It was a little offensive at first. I can outshoot a fair number of "shoot him in the face" instructors, and I'm more versed in use of deadly force laws than most pure competition shooters. After some humble reflection, though, I saw everyone was right, in their own rite. Obviously, standing in one place and shooting faster than you should or blasting through a door without knowing what's on the other side can be catastrophic on the street. You don't get to "preview" the real world. Likewise, pie-ing corners and performing administrative reloads with retention, or shooting every stage cold in a USPSA match won't win any trophies and blows past the point of engaging in a pure shooting sport.
However, each discipline, each world, informs the other. The defensive "tactical" world is a great place to learn and hone fundamentals, learn about situational awareness, and build a practical shooting skill-set you can take into everyday life. Competitive shooting is the ideal venue in which to develop those skills and apply them in an environment which provides healthy stress, offers creative problem solving opportunities, and generally only penalizes tactical or practical mistakes on the scoreboard (assuming all safety rules are followed). And don't be fooled into thinking "competition kills." NASCAR drivers are as capable of going safely to the market on a Tuesday as they are coming around turn 3 at Daytona on Sunday. A conscientious competition shooter should be able to tell the difference between real-world situational awareness and response to threat and what to do when the buzzer goes off.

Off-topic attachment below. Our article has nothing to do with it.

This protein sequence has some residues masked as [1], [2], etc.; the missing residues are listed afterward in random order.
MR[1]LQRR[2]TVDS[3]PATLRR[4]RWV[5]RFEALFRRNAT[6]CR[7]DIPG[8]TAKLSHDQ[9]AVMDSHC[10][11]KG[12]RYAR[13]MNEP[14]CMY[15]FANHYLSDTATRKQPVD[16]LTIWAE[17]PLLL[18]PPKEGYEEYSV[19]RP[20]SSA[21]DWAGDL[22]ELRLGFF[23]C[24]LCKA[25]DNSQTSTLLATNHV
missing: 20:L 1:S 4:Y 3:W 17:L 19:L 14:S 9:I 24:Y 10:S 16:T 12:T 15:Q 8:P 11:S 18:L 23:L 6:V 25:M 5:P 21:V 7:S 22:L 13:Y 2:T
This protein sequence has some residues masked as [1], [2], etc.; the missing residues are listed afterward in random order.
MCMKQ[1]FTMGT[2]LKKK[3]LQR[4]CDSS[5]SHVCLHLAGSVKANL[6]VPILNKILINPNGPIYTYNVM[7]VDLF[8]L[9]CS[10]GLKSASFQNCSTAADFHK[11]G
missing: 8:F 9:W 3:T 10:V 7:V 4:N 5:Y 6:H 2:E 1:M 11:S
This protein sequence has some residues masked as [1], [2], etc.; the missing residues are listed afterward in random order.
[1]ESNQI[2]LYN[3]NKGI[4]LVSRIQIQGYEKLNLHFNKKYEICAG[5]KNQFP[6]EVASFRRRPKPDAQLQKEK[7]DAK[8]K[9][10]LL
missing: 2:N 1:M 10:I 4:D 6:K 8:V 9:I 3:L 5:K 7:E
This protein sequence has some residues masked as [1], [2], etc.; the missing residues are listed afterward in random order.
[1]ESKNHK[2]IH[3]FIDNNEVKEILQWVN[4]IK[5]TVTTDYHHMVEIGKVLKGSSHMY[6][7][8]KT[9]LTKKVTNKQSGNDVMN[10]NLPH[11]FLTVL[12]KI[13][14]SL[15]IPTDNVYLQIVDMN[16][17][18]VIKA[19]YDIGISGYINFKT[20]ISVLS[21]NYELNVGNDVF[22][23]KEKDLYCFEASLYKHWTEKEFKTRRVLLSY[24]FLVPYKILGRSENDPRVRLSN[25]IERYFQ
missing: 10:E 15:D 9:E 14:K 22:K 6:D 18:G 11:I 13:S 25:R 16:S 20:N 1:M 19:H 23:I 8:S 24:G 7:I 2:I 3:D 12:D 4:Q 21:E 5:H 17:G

If used as a training tool as well as being one of the best times you can have with a belt on, taking a new "gunfighter" and tossing him or her into a "walk your walk" environment can be an eye opener. It's also a place where you can have a bad (but safe) day and still go home to fix what went haywire.
Likewise, teaching advanced gun gamers the nuances of self-defense and use of force laws, situational awareness basics, and realities faced in the real world builds a better shooting community and can work to reinforce fundamentals easily cast aside in the competitive arena.
At the end of the day, it boils down to about four simple principles, and they all play together. I love guns and the gun culture... plain and simple. I love teaching, and I get to share healthy, normal life with firearms with the public. If I'm ever in a gunfight, and I don't ever want to be in a gunfight, I want to be the faster, smarter, better, and luckier guy. And finally, on the weekends, I sure feel better about every aspect of my shooting life when my name is closer to the top of the leaderboard than the bottom.
It's been said that competitive shooting isn't gun fighting, but every gunfight is a shooting match. Why not do what you can to build strong skills, and prepare for the former while having fun with the latter?